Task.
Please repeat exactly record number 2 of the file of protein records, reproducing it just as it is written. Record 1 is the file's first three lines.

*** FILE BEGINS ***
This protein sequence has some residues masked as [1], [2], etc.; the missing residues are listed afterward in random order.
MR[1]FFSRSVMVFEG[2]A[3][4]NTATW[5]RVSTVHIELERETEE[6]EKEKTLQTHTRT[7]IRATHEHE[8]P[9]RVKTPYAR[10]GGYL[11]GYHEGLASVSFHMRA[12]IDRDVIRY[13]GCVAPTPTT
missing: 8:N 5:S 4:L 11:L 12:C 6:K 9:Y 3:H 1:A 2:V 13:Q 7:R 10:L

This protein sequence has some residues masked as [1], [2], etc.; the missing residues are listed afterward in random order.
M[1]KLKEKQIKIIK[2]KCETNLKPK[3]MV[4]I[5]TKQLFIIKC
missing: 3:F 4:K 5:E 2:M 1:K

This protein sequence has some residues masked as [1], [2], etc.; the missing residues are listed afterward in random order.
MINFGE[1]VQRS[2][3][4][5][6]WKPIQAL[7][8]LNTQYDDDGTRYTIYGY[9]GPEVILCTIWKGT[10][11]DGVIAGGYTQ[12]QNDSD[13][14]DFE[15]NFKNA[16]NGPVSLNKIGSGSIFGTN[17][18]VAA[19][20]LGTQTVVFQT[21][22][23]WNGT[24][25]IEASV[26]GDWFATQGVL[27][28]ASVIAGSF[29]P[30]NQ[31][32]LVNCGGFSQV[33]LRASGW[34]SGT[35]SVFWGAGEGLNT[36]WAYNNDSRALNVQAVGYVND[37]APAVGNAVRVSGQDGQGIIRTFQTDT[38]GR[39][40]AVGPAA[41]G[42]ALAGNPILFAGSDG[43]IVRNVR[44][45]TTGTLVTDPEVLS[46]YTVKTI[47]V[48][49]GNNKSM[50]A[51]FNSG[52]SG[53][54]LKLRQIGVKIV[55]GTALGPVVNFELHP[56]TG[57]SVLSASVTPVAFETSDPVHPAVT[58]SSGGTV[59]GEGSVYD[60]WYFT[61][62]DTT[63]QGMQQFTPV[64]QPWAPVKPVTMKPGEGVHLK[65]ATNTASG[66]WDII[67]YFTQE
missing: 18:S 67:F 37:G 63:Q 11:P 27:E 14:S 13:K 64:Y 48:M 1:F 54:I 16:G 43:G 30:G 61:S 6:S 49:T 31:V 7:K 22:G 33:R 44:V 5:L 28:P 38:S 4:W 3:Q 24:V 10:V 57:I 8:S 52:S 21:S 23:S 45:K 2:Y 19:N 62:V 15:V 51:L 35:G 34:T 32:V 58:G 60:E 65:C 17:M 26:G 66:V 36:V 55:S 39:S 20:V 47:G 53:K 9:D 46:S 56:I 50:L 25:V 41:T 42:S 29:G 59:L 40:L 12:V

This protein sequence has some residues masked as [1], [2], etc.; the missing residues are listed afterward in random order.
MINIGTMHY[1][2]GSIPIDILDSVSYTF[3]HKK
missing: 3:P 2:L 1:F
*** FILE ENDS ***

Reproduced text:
This protein sequence has some residues masked as [1], [2], etc.; the missing residues are listed afterward in random order.
M[1]KLKEKQIKIIK[2]KCETNLKPK[3]MV[4]I[5]TKQLFIIKC
missing: 3:F 4:K 5:E 2:M 1:K